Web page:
Scientific review published in Advances in Nutrition suggests high-dose vitamin C, vitamin D, and zinc may alleviate some complications caused by COVID-19

An extreme inflammatory response to COVID-19 infection, termed “cytokine release syndrome,” can lead to respiratory failure and death.  Research has shown that an overactive immune system may underlie cytokine release syndrome and other serious complications related to COVID-19.

Published in Advances in Nutrition, the international review journal of the American Society for Nutrition, “The Role of Immunomodulatory Nutrients in Alleviating Complications Related to SARS-CoV-2: A Scoping Review,” suggests that certain nutrients that support immune function may play a therapeutic role in the fight against COVID-19 disease.  Specifically, the authors, Parisa Jandaghi et al, reviewed the current body of evidence to determine the effect of immunomodulatory nutrients on outcomes among COVID-19 patients, including hospitalization, intensive care unit admission, oxygen requirement, and mortality.

To conduct their research, the authors performed a comprehensive search of the scientific literature, leading them to 19 human studies that met their inclusion criteria.  Collectively, the studies examined the impact of supplementation with vitamin C, vitamin D, vitamin B-12, zinc, and magnesium, both individually and in various combinations with each other.

Overall, the authors found that “supplementation with high-dose vitamin C, vitamin D, and zinc may alleviate the complications caused by COVID-19, including inflammatory markers, oxygen therapy, length of hospitalization, and mortality.”  Studies have shown, for example, that 24 grams a day of high-dose intravenous vitamin C for at least one week was “found to be useful in the clinical outcome of the studied patients and provided protective clinical effects.”  Lower doses of vitamin C for longer durations also proved helpful “for adjunctive care of inpatients with moderate to severe COVID-19 disease.”  The authors did caution that studies have shown extremely high doses of intravenous vitamin C can lead to renal dysfunction.

While zinc supplementation has shown some promise, the evidence of its effectiveness on COVID-19 patient outcomes is inconsistent.  The authors pointed to one study suggesting that a daily dosage of 440 mg of zinc sulfate led to a significant decrease in mortality among COVID-19 patients; however, other studies did not report a significant decrease in mortality despite a similar dosage.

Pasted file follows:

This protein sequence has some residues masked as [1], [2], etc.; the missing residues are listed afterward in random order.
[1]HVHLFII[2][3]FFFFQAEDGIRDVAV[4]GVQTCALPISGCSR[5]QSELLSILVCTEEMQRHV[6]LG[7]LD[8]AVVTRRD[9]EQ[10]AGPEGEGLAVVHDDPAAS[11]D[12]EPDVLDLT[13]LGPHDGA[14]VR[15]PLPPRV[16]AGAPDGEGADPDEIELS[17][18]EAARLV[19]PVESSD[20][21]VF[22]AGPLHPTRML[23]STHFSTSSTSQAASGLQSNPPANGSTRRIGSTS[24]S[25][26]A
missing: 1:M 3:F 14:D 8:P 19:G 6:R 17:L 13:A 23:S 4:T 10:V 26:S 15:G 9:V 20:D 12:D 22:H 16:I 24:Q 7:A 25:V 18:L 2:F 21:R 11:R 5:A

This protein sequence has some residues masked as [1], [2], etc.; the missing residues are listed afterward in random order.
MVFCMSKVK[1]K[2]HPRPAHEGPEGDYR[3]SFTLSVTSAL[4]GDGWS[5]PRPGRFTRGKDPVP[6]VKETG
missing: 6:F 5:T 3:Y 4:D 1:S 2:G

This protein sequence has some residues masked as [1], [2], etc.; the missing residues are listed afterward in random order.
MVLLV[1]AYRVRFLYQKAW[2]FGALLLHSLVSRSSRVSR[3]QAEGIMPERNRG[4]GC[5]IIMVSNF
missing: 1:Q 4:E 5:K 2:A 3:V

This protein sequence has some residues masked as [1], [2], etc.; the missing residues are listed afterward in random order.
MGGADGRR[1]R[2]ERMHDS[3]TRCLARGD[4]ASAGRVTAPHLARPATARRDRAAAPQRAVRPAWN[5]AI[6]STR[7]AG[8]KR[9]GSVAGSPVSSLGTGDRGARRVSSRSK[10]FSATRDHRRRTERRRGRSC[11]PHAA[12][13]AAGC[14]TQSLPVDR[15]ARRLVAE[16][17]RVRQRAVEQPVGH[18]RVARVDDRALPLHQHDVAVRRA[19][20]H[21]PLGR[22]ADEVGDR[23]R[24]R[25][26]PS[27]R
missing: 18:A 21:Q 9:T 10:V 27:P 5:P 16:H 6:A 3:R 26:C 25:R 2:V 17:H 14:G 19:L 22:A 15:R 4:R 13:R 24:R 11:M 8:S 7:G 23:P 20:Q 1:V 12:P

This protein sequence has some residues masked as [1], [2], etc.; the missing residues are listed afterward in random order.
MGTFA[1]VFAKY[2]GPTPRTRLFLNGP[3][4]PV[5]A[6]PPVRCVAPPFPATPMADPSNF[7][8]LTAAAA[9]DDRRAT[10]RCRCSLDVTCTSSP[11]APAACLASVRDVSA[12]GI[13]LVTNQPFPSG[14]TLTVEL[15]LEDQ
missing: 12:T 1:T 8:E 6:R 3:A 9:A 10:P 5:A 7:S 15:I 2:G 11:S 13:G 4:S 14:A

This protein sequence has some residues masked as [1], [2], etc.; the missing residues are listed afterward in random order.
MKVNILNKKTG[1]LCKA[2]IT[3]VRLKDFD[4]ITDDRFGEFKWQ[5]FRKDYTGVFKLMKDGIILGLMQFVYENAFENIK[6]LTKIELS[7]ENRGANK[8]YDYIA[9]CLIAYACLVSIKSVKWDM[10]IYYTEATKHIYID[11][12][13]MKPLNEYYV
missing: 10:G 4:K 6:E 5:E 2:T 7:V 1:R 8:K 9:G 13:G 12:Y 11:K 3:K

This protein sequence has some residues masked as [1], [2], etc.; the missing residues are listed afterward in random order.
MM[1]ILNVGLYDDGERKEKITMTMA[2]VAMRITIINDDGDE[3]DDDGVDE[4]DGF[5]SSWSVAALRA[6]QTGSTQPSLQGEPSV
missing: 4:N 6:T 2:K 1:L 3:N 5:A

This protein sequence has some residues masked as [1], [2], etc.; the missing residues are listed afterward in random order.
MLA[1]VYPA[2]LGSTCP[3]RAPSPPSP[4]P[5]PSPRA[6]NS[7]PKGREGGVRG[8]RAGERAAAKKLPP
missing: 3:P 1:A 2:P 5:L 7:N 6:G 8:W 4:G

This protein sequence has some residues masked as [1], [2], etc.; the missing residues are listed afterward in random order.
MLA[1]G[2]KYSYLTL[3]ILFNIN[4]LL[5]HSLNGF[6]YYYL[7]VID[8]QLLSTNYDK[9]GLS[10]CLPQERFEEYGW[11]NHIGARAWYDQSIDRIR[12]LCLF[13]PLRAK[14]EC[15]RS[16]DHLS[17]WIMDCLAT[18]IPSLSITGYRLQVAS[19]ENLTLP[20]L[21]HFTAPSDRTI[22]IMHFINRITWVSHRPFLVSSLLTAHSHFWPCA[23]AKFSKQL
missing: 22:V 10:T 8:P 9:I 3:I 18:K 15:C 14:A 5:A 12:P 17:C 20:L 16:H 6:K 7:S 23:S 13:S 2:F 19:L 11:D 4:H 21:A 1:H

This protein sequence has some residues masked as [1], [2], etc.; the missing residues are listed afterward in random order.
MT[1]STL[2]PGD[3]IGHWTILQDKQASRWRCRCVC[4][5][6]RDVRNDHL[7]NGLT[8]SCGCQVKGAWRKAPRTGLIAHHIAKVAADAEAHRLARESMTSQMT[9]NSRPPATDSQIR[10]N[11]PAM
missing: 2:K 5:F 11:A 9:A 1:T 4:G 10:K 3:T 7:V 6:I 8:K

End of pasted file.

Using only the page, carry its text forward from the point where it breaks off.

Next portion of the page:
The effectiveness of vitamin D supplementation for COVID-19 patients “appears to depend on dosage, duration of treatment, and baseline vitamin D status.”  For example, the authors pointed to some studies suggesting that supplementation with high amounts of vitamin D lowered the risk of mortality.  Other studies, however, found that supplementation with low-dose vitamin D actually increased the risk of death.

In addition to studies that examined the effect of individual nutrients on COVID-19 outcomes, there are some studies examining the effect of combining nutrients with promising initial results.  One study, for example, demonstrated that combination therapy with vitamin D, magnesium, and vitamin B-12 was associated with significantly fewer COVID-19 patients who required oxygen therapy and ICU support.

While overall the authors believe that the therapeutic use of vitamin C, vitamin D, and zinc may be effective in the fight against COVID-19 disease, they did concede that “studies were mixed regarding these effects.”  In order to strengthen the body of evidence, “more human randomized-controlled trials with larger sample sizes and high-dosage vitamin C, vitamin D, zinc, and combined therapy among different populations or various ethnicities merit further investigation.”